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Thread: Troubleshooting - Expansion tank or PRV?

  1. #1
    DIY Junior Member talltree's Avatar
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    Default Troubleshooting - Expansion tank or PRV?

    1st symptom - about a week ago noticed slightly higher pressure when turning on faucets at intermittent times, pressure drops back to normal in seconds.
    2nd symptom - a few days ago the PVR started an intermittent trickle of a leak.

    If I open a cold water faucet the PVR leak stops immediately.

    We have an expansion tank on the inlet side of the hot water heater. Do expansion tanks go bad and cause this type of problem?

  2. #2
    In the Trades Gary Swart's Avatar
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    Problem is the PRV. Expansion tanks, like every made made device, can and do fail, but that is not this problem. Expansion tanks provide temporary storage for the water expansion created by the water heater. A failed expansion tank would cause the T/P on the water heater to trip briefly to reduce the excess pressure.

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    Retired Defense Industry Engineer jadnashua's Avatar
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    Well, not sure everyone is getting the terms correct...if the valve on the WH is intermittently leaking, yes, the expansion tank is probably bad. PRV's don't tend to leak (except internally an thus fail to regulate pressure well).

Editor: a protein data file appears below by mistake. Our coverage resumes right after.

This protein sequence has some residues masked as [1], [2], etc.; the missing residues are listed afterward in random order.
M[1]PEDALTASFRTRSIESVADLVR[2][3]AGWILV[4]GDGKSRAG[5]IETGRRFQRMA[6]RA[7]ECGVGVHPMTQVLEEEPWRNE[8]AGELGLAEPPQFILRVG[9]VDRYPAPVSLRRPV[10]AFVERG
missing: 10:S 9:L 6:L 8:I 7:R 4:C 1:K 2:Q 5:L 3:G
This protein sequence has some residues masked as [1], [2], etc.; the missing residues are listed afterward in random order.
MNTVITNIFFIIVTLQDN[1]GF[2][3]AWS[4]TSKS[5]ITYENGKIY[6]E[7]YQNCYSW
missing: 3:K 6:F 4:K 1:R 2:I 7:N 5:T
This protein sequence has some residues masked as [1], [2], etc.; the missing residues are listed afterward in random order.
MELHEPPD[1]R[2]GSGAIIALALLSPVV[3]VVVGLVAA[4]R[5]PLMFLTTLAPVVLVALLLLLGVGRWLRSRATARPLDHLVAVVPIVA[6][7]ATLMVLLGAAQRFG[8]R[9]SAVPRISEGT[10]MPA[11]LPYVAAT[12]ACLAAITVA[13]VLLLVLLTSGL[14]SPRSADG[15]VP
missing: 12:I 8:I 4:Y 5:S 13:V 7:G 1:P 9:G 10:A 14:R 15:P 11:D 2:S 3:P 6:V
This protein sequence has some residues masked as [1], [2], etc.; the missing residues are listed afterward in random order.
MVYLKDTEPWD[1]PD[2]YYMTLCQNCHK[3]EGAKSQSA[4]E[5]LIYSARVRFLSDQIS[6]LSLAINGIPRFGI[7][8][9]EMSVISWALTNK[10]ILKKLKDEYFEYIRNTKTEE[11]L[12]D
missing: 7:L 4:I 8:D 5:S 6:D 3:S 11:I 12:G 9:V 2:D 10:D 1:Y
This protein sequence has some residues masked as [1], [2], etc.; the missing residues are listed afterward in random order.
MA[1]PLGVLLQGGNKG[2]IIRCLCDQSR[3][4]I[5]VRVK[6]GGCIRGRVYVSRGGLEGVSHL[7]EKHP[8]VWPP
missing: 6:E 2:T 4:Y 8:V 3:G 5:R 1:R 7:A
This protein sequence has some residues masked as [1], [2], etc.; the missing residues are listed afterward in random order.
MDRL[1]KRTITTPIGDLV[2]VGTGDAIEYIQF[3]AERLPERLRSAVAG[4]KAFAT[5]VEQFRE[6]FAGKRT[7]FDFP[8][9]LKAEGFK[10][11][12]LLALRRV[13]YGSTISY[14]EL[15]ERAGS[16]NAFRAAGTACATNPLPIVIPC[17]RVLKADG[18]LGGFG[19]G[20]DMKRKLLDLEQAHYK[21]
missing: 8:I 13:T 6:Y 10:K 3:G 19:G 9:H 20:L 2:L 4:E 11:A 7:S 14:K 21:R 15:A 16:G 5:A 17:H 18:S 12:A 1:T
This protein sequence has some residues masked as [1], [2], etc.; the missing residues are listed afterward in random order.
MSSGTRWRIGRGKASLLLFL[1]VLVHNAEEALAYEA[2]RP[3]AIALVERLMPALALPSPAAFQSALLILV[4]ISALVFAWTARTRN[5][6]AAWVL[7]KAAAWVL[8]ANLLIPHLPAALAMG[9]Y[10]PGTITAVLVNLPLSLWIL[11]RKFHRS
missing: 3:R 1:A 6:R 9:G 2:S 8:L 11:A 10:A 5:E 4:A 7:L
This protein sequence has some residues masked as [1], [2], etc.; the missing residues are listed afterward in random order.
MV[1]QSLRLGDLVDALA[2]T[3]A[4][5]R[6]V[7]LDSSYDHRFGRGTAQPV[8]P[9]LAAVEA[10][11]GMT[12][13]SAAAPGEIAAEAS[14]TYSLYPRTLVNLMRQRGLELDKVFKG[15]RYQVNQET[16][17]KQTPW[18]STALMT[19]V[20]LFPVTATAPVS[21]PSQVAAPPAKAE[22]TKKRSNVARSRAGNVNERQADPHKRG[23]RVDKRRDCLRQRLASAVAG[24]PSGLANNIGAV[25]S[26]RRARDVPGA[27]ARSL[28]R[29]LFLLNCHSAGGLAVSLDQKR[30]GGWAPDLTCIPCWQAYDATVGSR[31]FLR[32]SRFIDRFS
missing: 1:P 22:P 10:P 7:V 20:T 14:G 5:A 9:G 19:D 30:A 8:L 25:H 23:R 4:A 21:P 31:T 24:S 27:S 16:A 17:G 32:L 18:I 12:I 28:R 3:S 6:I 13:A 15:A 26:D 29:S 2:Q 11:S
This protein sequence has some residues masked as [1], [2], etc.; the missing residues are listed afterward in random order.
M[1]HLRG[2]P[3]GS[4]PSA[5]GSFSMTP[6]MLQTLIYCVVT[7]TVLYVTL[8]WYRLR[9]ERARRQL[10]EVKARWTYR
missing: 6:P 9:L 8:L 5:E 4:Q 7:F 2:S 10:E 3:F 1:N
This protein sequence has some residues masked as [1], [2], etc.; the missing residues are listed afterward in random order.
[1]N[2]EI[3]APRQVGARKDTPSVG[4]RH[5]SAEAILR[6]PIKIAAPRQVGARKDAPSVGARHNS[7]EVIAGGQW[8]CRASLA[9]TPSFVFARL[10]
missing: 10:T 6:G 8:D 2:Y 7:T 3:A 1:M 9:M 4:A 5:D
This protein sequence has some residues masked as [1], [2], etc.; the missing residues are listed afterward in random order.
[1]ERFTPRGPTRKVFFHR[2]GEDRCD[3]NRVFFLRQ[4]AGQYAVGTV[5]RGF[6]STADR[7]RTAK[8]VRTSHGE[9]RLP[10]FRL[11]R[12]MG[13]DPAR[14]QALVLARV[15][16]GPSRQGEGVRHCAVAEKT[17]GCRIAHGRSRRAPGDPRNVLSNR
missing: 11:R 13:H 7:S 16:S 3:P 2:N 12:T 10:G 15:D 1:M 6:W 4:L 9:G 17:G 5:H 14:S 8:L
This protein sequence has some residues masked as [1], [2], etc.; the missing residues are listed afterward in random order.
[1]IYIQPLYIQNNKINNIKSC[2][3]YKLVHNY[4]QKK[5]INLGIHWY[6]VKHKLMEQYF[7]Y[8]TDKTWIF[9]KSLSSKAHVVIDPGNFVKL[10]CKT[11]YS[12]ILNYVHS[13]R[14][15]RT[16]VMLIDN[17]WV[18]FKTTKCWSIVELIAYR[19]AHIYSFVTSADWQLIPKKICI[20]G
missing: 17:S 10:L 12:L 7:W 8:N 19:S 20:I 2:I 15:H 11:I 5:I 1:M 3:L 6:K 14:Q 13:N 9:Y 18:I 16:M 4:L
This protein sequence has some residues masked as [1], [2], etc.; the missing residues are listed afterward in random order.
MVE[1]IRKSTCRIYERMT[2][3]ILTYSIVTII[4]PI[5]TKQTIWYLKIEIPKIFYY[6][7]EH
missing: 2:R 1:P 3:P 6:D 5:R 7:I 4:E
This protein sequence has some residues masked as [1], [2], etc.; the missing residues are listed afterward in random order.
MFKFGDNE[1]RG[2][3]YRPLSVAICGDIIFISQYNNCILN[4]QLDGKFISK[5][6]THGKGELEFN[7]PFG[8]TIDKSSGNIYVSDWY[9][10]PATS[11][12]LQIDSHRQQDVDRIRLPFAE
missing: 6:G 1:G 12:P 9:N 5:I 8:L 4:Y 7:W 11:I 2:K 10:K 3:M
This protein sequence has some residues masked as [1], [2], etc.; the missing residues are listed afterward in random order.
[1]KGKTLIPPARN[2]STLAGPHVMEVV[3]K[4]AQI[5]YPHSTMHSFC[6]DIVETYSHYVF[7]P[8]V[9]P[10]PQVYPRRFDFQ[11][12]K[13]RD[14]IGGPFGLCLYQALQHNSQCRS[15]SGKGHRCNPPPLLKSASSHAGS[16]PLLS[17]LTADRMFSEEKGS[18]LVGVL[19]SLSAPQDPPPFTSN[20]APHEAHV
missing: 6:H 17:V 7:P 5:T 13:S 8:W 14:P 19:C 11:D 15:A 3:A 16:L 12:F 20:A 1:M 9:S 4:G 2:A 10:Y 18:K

So, if you are talking about the T&P safety valve on the WH that is releasing water, then yes, the expansion tank is shot and needs to be replaced.

    If you tap on it and it is a dull thud, rather than ring like a bell (well, a muted bell), or if you check the pressure on the Schrader valve (like a tire valve) on the bottom of the tank, and water comes out, it needs to be replaced.

    A PRV (pressure reduction valve, and sometimes called a pressure relief valve - those are NOT the same things!) can let the pressure rise if it is leaking. But, pressure from expansion goes down almost immediately when you open a tap.

    The T&P opens at around 150psi, if you have a prv, it is usually set to maybe 60. The amount of water it takes to drop isn't much, but you could notice a spurt of higher pressure when opening a tap.

    If you actually have a pressure relief valve AND an expansion tank, either or both could be bad, or you may have a bad pressure reduction valve.
    Last edited by jadnashua; 12-24-2013 at 09:01 PM.
    Jim DeBruycker
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    In the Trades Gary Swart's Avatar
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    As I often do, I read the OP too quickly and didn't see the misuse of terms. I concur with Jim's comments. Good catch, Jim.

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    Moderator & Master Plumber hj's Avatar